• Chronic fatigue
  • Difficulty concentrating
  • Memory loss

Needing a drink first thing in the morning — or even in the middle of the night — to stave off nausea or stop the shakes are signs of dependence and withdrawal. Typical alcohol withdrawal symptoms include sweating, shaking, nausea, anxiety and insomnia. In severe cases, a person may develop delirium tremens, a potentially life-threatening condition that causes hallucinations, confusion, seizures and psychosis.

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Visible Signs of Alcoholism

While symptoms are things that we feel or experience, signs are external clues that can signal to others there’s a potential problem.

Alcoholism can be difficult to detect from the outside, particularly early in the course of the disease. But as it progresses, the disease has an array of effects on the body, and a number of physical signs may become apparent.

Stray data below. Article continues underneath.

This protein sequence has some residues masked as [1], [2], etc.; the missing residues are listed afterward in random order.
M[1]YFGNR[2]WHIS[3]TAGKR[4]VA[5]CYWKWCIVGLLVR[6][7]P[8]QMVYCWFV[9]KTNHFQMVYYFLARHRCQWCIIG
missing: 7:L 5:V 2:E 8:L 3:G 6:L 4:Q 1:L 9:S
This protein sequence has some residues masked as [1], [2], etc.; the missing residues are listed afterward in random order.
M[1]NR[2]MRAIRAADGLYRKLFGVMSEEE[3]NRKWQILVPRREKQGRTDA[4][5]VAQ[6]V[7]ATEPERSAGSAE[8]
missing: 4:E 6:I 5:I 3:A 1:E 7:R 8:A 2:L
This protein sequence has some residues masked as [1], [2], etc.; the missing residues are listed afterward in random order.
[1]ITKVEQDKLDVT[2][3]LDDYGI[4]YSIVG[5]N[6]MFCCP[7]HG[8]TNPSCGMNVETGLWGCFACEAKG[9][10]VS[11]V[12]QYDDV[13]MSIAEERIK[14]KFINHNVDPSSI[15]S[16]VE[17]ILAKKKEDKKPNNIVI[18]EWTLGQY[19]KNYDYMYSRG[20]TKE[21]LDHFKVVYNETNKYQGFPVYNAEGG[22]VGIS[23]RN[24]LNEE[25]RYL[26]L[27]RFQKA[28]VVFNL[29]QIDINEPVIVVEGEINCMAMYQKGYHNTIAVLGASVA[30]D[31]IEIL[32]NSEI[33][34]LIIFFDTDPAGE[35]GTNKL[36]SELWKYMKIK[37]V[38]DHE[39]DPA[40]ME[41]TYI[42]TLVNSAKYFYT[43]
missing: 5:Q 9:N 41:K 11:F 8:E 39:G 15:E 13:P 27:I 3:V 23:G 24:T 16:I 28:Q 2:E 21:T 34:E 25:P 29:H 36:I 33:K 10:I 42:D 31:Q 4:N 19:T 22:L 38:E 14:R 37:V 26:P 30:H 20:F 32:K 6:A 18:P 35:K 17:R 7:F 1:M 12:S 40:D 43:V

Physical signs of alcoholism can include:

  • Broken capillaries on the nose and face (red splotches or obvious small red veins)
  • Bloodshot eyes
  • Jaundice (yellow discoloration of the eyes and skin from alcohol-related liver damage)
  • Reddening of palms of the hands
  • Frequent smell of alcohol on the breath
  • Tremors or an unsteady gait
  • Notable weight loss or weight gain
  • Flushed appearance

People who are addicted to alcohol may also show a deteriorating physical appearance from poor nutrition and personal neglect.

Laboratory Tests as Indicators

While there’s no specific blood test that can diagnose an alcohol use disorder, certain lab results can point to chronic alcohol abuse and possible alcohol addiction.

Elevated Liver Enzymes